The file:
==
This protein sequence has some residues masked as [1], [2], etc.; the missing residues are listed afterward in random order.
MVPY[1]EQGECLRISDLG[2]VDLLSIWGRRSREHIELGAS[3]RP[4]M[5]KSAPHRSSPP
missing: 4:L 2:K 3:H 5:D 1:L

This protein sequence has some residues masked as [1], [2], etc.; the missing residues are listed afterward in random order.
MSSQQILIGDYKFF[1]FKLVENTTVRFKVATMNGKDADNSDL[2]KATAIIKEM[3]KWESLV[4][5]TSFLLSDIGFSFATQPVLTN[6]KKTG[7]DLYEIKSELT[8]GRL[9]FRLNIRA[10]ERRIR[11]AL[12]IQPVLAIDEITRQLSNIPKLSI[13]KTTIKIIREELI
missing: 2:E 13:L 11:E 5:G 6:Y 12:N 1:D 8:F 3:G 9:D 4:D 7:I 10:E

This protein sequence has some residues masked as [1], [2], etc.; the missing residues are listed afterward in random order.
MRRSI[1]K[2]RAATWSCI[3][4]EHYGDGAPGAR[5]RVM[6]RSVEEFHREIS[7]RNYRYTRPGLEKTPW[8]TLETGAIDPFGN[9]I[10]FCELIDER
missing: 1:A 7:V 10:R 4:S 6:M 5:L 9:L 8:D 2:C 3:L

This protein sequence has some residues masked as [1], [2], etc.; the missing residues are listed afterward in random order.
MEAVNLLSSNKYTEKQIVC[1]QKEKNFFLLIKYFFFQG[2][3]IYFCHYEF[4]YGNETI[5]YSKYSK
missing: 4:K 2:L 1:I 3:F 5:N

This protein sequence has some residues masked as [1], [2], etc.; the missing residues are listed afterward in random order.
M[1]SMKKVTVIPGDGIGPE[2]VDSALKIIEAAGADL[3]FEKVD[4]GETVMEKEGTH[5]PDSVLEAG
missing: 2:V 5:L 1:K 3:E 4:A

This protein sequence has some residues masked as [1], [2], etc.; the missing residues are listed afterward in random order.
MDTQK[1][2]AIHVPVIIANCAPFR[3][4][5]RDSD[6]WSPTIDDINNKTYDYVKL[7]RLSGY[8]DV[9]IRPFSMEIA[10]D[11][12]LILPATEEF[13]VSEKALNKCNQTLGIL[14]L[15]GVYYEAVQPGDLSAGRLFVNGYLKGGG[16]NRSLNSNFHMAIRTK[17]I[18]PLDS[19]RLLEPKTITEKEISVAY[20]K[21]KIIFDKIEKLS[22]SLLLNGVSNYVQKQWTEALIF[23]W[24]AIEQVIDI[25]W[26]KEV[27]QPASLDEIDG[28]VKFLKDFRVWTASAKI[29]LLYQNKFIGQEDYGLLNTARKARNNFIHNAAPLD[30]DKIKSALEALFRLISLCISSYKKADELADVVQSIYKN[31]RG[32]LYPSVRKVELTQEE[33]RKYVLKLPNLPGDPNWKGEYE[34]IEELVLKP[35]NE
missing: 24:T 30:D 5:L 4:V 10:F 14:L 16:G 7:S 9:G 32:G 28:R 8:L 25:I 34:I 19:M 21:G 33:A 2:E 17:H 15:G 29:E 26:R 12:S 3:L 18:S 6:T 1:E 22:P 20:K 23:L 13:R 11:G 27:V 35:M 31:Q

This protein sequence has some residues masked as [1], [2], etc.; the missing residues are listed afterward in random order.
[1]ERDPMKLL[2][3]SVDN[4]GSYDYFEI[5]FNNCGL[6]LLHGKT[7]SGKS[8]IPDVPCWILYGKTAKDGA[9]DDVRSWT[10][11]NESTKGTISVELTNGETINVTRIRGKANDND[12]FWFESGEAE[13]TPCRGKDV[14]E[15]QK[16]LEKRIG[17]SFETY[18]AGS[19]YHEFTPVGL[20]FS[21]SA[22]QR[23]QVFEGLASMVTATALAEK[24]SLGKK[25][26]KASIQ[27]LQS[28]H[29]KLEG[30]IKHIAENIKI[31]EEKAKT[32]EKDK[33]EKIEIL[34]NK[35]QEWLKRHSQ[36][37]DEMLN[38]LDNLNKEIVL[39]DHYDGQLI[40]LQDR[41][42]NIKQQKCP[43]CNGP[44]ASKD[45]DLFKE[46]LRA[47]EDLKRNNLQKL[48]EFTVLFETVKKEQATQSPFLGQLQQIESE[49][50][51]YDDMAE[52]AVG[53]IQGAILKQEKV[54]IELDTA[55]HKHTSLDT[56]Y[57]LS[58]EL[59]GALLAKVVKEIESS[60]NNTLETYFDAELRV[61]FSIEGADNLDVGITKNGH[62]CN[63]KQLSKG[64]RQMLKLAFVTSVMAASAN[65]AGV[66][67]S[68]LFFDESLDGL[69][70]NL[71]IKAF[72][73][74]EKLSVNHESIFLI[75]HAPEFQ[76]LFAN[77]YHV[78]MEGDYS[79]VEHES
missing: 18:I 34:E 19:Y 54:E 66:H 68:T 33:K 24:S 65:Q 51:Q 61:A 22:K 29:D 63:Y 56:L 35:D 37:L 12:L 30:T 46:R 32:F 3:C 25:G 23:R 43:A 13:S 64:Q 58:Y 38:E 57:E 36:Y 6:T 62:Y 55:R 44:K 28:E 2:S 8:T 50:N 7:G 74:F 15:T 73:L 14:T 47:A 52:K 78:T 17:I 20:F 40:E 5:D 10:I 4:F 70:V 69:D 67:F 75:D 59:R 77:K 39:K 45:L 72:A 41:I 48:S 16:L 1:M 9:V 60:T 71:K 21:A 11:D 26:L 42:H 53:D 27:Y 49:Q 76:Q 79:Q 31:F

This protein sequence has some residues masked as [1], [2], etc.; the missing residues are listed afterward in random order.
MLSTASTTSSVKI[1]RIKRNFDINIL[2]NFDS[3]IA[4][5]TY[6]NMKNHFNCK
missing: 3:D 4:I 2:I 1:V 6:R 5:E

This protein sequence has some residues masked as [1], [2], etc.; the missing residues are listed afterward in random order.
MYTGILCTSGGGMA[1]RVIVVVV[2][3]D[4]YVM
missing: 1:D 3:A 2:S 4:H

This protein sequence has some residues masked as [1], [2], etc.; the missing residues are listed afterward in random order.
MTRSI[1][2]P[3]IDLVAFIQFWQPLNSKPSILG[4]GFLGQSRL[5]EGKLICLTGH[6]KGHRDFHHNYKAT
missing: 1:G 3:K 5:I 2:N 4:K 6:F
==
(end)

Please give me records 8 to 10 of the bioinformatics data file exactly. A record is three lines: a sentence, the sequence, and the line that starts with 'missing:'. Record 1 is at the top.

This protein sequence has some residues masked as [1], [2], etc.; the missing residues are listed afterward in random order.
MLSTASTTSSVKI[1]RIKRNFDINIL[2]NFDS[3]IA[4][5]TY[6]NMKNHFNCK
missing: 3:D 4:I 2:I 1:V 6:R 5:E

This protein sequence has some residues masked as [1], [2], etc.; the missing residues are listed afterward in random order.
MYTGILCTSGGGMA[1]RVIVVVV[2][3]D[4]YVM
missing: 1:D 3:A 2:S 4:H

This protein sequence has some residues masked as [1], [2], etc.; the missing residues are listed afterward in random order.
MTRSI[1][2]P[3]IDLVAFIQFWQPLNSKPSILG[4]GFLGQSRL[5]EGKLICLTGH[6]KGHRDFHHNYKAT
missing: 1:G 3:K 5:I 2:N 4:K 6:F